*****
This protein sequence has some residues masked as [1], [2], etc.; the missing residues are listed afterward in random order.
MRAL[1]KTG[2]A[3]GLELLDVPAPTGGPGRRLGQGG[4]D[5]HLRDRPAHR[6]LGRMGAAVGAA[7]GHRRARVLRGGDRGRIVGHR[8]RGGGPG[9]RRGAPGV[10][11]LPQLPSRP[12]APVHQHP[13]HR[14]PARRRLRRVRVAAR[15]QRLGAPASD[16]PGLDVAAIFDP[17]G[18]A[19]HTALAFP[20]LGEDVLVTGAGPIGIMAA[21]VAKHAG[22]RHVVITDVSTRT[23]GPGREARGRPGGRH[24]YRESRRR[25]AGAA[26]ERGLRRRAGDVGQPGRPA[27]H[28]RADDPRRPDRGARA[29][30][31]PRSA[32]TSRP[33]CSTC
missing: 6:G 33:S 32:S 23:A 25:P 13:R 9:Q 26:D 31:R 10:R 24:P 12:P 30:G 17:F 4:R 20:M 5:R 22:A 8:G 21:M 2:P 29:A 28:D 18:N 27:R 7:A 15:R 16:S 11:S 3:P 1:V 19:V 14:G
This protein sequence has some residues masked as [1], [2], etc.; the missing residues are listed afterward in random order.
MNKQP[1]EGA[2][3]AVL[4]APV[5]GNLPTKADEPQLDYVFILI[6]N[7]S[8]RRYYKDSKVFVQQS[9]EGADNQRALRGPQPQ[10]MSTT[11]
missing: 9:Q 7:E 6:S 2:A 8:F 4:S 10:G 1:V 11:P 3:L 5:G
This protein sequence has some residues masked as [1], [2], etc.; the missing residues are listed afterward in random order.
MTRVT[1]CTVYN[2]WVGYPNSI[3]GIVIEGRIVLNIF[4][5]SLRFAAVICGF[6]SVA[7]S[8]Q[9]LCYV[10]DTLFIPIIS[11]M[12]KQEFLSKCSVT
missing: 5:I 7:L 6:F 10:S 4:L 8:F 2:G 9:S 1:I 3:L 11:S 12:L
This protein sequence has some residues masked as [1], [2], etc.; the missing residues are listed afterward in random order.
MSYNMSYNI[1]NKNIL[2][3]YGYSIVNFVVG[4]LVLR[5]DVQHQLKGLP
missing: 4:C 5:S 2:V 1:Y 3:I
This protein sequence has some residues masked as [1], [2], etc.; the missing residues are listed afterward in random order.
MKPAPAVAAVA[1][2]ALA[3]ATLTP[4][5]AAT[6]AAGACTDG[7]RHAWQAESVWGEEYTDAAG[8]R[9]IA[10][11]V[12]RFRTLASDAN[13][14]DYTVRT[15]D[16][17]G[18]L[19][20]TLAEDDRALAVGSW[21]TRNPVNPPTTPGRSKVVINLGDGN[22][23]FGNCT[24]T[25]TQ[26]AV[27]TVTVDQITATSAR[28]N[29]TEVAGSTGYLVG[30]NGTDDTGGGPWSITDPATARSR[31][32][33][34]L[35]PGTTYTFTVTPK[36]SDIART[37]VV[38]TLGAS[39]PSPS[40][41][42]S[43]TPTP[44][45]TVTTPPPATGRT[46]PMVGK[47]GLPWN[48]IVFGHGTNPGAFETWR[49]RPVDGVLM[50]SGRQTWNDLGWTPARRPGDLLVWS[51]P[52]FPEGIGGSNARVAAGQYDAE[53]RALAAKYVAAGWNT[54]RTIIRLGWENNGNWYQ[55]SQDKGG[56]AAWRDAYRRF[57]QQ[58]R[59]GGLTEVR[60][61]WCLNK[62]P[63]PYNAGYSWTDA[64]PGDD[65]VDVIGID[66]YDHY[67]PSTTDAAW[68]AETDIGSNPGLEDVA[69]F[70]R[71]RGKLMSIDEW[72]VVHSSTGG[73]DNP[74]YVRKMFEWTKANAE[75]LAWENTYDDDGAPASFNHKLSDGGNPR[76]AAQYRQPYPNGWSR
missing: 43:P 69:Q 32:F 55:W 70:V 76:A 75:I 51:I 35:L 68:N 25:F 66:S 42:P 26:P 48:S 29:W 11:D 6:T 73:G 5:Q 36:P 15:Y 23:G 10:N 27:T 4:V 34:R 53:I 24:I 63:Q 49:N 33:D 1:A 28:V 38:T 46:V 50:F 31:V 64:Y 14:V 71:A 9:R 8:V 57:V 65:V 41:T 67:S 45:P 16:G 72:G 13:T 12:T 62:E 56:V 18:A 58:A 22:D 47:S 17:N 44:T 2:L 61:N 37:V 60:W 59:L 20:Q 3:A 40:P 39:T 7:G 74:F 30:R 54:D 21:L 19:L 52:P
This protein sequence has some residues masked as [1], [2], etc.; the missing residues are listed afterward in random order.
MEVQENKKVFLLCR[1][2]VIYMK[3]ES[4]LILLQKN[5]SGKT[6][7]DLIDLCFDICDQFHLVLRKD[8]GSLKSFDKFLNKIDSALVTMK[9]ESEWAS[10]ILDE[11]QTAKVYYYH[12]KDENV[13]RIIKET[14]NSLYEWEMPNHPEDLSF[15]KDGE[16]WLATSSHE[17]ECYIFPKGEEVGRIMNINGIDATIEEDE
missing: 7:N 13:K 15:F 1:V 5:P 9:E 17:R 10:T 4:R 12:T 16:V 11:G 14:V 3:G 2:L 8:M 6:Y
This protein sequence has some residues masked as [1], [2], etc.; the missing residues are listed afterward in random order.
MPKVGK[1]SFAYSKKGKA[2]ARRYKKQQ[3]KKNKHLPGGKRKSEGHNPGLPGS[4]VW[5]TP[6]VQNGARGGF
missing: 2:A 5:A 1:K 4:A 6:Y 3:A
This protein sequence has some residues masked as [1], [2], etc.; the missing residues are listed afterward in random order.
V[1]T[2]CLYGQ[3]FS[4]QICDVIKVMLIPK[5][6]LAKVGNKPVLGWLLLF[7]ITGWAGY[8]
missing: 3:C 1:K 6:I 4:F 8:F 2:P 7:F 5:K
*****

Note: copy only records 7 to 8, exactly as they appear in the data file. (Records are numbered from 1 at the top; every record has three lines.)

This protein sequence has some residues masked as [1], [2], etc.; the missing residues are listed afterward in random order.
MPKVGK[1]SFAYSKKGKA[2]ARRYKKQQ[3]KKNKHLPGGKRKSEGHNPGLPGS[4]VW[5]TP[6]VQNGARGGF
missing: 2:A 5:A 1:K 4:A 6:Y 3:A
This protein sequence has some residues masked as [1], [2], etc.; the missing residues are listed afterward in random order.
V[1]T[2]CLYGQ[3]FS[4]QICDVIKVMLIPK[5][6]LAKVGNKPVLGWLLLF[7]ITGWAGY[8]
missing: 3:C 1:K 6:I 4:F 8:F 2:P 7:F 5:K